tableCaring for others:

We are at a time in our lives when we must look beyond our own interests and look to the welfare of others. Jesus is a part of us, coming in the form of the poor, the sick, the disables, the rejected. It is only there that we confront him. He was and remains always on the side of those rejected by the Pharisees (think the rich and powerful).

We are faced with overwhelming deprivation in the United States; this should be a call to act in favor of those on the bottom rungs of society. WE have to act now to reduce the fate of those living in poverty. The Spirit of Truth (think God) draws us toward a much-needed greater empathy of our neighbors’ conditions, much needed is the training our minds and hearts to utilize the tools afforded to us, both on the government and non-government levels.

Reading about ALICE, (Asset Limited, Income Constrained, Employed), my eyes were opened to the realities of trying to live in communities, such as Fredericksburg, but also all around the United States. Over half the jobs in the Fredericksburg area, requiring a high school diploma pay less than $20.00 per hour (a total of $800.00 per week, or $40,000 per year). Yet, when looking at living expenses in the area, the minimum income required for a family of four to live above poverty is over $60.000 per year (or $25.00 per hour). Making less than $25.00 per hour forces the family to eliminate one or more necessities. It is no wonder that there are so many homeless students in our area schools. Jesus opened the door to God’s Love to all people, not just the Pharisees.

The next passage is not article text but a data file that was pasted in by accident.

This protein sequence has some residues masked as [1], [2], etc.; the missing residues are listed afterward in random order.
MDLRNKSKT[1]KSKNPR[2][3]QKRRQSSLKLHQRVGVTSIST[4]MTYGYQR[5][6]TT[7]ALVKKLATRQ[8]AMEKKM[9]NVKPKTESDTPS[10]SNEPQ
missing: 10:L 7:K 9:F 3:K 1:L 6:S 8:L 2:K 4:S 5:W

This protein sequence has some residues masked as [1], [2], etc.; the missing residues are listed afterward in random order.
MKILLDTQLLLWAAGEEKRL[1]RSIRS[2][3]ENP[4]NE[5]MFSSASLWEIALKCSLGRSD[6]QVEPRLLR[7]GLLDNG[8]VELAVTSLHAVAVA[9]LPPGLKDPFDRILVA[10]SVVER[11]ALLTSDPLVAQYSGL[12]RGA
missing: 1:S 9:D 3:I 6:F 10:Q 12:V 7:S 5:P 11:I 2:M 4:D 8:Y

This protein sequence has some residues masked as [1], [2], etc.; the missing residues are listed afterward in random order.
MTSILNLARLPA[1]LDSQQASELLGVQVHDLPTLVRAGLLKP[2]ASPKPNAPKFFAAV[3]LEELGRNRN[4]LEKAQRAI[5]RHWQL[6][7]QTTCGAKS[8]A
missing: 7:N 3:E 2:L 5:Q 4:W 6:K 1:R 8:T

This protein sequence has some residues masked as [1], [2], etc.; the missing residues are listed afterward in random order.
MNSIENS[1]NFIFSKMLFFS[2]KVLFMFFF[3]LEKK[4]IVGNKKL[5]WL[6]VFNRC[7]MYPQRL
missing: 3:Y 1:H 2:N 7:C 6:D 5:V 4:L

The number of people who shop at The Table at St. George’s and who make livable (?) wages is surprising; but reading about the cost of living compared to the average income, it is no wonder that our needs for greater funding to keep The Table a worthy force against malnutrition continues to grow. The Table allows people to shop every week. Although I commend other food sources and their abilities and desires to assist our ALICE neighbors, I do question how some can restrict a household to shop only once every six months. Somehow, this does not acknowledge the words of Jesus when he said that what we do to the poor, we do to him.

We need to pray our existences, acknowledging the dignity of our own life and the dignity of others. We need prayer to discern how to factor this gift delegated to each of us by Jesus; we need a path bringing us back to live in a world filled with God’s undying love for all his children, particularly those in need. We must do this, not for ourselves, but to honor the lives of all God’s children.


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